To obtain OOD results for unconditional Glow, we used the pre-trained model and implementation of https://github.com/y0ast/Glow-PyTorch. We trained a Class-Conditional model as well using this codebase which was used to generate the class-conditional OOD results.

We obtained the IGEBM of Du and Mordatch (2019)

from their open-source implementation at

https://github.com/openai/ebm_code_release. For likelihood and likelihood-gradient OOD scores we used their pre-trained cifar10_large_model_uncond model. We were able to replicate the likelihood based OOD results presented in their work. We implemented our likelihood-gradient approximate-mass score on top of their codebase. For predictive distribution based OOD scores we used their cifar_cond model which was the model used in their work to generate their robustness results.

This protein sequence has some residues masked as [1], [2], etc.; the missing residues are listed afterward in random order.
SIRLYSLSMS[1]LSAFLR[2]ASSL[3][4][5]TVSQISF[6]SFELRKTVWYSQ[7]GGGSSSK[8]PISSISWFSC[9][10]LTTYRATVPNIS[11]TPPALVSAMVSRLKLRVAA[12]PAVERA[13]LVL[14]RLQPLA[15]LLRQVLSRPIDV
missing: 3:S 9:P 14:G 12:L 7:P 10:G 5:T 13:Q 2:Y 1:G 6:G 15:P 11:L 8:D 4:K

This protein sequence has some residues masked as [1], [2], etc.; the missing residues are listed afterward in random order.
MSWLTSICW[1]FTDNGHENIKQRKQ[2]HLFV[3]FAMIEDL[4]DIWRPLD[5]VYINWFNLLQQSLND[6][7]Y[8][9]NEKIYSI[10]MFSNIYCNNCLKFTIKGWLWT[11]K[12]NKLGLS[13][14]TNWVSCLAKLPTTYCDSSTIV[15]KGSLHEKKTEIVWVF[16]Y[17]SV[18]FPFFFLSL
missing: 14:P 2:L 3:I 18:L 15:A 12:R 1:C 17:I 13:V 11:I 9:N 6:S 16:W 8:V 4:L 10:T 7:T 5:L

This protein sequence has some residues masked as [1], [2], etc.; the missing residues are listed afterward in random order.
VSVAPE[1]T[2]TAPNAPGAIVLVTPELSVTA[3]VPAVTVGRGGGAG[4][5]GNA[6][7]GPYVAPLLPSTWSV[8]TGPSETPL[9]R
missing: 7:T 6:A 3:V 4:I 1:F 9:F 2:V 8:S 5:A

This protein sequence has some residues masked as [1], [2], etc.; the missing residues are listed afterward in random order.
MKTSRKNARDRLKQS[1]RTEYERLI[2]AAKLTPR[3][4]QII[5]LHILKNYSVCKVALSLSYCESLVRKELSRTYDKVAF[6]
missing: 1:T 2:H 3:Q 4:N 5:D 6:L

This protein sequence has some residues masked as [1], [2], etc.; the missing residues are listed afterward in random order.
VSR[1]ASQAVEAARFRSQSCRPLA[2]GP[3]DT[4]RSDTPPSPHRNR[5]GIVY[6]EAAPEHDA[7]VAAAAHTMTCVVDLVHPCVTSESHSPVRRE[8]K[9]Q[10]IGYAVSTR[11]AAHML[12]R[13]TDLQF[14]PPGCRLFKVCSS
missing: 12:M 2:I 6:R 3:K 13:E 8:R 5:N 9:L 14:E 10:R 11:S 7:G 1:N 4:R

f.2 Further results

Figure 7 contains results on two datasets, Constant and Uniform, which were omitted for space. Most models perform very well at the Uniform dataset. On the Constant dataset (all examples = 0) generative models mainly fail – with JEM being the only one whose likelihoods can be used to derive a predictive score function for OOD detection. Intrestinly, we could not obtain approximate mass scores on this dataset from the Glow models due to numerical stability issues.

CIFAR10
Score Model SVHN Uniform Constant Interp CIFAR100 CelebA
Unconditional Glow .05 1.0 0.0 .51 .55 .57
Glow Supervised .07 1.0 0.0 .45 .51 .53
IGEBM .63 1.0 .30 .50 .70
JEM (Ours) 1.0 .65
WRN-baseline .85 .62
Class-Conditional Glow .64 0.0 .82 .61 .65 .54
IGEBM .43 .05 .60 .69 .54 .69
JEM (Ours) .89 .41 .84 .75
Unconditional Glow .99 NaN .27 .46 .29